“At least through all [the Affordable Care Act’s] strengths and weaknesses, that type of situation will not happen for a family member again,” he said. “[Perry] actually voted to take away those protections for people with pre-existing conditions. This fight on healthcare is personal for me.”
The devastation of his brother’s death was compounded by other family tragedies. DePasquale’s father, a Vietnam War veteran, became addicted to painkillers prescribed for gunshot wounds he suffered during the war. To finance his addiction, he sold drugs, eventually landing in prison.
“He actually had to come to my brother’s funeral in shackles,” DePasquale said. “So criminal justice reform, treating drug addiction — these are also high priorities for me.”
DePasquale visited Israel on a trip with the Philadelphia Jewish Coalition in 2019, while he was in the state legislature. In Israel, the group met with members of the Knesset, military and security officials, small business owners and environmental leaders, among others, in Tel Aviv and Jerusalem. The group also visited areas bordering Gaza and the West Bank.
DePasquale described the trip as “life changing” and “eye opening.”
“I don’t think you can truly appreciate Israel’s challenges until you’re there and you see how close everything is,” he said.
DePasquale added that he also took time away from the group to visit local spots. “Just talking to average everyday folks, whether they were Palestinian or Jewish or whomever else may have been there… the people there desire peace. And they’re exhausted by this and they want it to change,” he said.
DePasquale supports a two-state solution, and believes the United States has a major role to play in brokering such a deal. “The United States needs to make clear not only are we a friend of Israel, but we’ve got to be a fair negotiator among both sides to reestablish credibility,” he said, “so that we can get these sides to the table and try to negotiate.”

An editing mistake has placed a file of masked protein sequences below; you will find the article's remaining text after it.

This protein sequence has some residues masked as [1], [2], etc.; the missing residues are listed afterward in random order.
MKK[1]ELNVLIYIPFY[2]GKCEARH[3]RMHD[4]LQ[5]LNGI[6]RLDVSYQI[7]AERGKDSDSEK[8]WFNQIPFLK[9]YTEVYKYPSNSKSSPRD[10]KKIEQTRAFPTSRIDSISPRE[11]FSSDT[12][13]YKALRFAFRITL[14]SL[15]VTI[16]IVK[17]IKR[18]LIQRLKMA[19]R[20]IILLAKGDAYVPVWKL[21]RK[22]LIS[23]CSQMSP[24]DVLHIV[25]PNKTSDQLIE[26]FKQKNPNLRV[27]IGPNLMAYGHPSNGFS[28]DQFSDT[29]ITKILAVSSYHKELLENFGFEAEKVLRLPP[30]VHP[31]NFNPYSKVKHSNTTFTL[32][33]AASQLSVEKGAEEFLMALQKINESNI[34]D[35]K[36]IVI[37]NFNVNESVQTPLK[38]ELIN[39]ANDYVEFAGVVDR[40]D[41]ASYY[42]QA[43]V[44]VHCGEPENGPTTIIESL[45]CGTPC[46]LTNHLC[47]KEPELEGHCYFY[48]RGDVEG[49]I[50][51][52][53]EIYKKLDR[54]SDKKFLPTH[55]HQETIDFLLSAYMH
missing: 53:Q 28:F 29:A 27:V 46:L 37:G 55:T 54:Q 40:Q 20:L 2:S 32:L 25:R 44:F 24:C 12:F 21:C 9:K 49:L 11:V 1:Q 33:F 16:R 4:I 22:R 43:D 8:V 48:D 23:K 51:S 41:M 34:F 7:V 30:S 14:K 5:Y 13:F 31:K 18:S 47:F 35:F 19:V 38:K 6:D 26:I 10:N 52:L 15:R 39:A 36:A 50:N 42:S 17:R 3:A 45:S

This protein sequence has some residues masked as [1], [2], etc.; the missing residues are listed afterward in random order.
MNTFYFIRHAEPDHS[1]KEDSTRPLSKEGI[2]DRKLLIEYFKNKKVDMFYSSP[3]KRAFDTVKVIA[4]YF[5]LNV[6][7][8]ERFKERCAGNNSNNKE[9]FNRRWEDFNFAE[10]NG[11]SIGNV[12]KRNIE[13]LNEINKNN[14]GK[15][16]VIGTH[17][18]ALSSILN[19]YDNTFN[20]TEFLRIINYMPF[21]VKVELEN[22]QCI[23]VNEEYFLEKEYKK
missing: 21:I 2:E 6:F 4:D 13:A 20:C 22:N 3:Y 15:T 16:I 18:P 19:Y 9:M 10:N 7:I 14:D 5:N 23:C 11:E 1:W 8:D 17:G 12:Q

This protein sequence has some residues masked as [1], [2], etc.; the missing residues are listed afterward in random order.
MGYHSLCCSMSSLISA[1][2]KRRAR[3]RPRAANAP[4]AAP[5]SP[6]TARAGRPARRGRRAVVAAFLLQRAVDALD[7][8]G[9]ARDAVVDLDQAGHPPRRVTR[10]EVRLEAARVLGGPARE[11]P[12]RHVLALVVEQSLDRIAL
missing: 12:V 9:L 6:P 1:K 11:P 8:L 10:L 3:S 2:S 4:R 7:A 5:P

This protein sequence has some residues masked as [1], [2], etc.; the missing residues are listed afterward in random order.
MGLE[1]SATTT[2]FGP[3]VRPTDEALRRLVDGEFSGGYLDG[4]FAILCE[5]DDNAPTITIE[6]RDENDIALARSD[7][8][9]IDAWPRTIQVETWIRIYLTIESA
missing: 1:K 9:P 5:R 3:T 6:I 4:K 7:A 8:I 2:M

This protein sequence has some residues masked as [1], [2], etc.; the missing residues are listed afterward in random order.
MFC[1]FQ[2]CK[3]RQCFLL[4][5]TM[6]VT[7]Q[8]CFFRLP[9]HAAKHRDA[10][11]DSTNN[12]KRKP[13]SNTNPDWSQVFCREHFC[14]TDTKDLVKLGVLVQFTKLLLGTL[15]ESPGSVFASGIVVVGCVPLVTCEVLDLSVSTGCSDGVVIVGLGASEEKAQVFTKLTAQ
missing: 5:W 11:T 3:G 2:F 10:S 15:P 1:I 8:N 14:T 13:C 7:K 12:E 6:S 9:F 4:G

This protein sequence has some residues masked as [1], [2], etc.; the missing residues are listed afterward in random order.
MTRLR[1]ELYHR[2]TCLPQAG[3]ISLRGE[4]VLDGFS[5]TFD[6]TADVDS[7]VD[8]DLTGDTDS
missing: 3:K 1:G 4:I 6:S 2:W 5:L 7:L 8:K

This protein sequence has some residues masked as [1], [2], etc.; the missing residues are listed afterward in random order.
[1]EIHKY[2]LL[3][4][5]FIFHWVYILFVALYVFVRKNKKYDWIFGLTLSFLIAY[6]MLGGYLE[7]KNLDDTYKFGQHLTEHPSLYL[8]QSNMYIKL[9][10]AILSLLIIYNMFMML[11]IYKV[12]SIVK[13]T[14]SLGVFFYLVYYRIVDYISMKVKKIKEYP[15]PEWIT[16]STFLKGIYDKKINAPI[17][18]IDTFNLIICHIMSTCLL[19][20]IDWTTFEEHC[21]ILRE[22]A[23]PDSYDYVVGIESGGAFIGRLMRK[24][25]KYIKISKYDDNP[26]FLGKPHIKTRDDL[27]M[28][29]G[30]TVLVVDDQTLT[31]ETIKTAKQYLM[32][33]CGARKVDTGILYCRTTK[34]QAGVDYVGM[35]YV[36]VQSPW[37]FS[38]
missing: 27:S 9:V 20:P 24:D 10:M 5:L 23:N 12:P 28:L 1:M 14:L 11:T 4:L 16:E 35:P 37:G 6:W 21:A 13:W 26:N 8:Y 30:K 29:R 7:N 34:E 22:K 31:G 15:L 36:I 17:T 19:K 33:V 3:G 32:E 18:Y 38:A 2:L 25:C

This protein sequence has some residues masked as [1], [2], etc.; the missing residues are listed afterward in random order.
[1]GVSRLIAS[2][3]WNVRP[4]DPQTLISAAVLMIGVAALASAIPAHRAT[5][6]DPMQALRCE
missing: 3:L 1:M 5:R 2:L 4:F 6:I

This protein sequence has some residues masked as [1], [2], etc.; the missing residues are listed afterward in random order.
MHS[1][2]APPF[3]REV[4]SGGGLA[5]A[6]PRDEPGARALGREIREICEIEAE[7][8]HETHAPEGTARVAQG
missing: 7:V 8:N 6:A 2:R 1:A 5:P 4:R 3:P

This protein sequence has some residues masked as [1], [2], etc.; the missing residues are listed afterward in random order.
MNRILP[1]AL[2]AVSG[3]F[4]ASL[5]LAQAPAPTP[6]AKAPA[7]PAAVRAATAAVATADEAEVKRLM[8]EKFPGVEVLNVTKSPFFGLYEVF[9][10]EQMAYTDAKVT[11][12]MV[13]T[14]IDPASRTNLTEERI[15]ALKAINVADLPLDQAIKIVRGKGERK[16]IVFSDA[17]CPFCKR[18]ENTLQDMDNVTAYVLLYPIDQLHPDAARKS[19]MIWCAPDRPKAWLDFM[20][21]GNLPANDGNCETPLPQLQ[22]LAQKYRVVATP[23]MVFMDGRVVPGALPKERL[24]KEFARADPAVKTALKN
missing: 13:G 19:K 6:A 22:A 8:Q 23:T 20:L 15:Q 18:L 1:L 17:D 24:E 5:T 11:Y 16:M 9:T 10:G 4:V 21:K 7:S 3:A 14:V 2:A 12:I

DePasquale expressed concern that the U.S.’s credibility as a negotiator has been undermined in recent years by “unilateral actions” that go “well beyond political parties.”
“Our friendship and alliance with Israel is non-negotiable,” he continued. “That doesn’t mean we can’t sit at the table and try to make sure that everyone is negotiating fairly.”
DePasquale said he works in all aspects of his life — both with his family and in his position as Auditor General — to consistently push back against hate and extremism of all kinds, including antisemitism.
As a member of Congress, he said he would continue these efforts by reiterating his support for Israel and speaking out against those who express antisemitism.
Perry voted in favor of last year’s House resolution condemning antisemitism, but also criticized it at the time, saying it had been watered down.
Members of the local Jewish community praised DePasquale’s stance on Middle East issues, and said he’s been very open to discussing these issues, as well as other topics, with members of the Jewish community.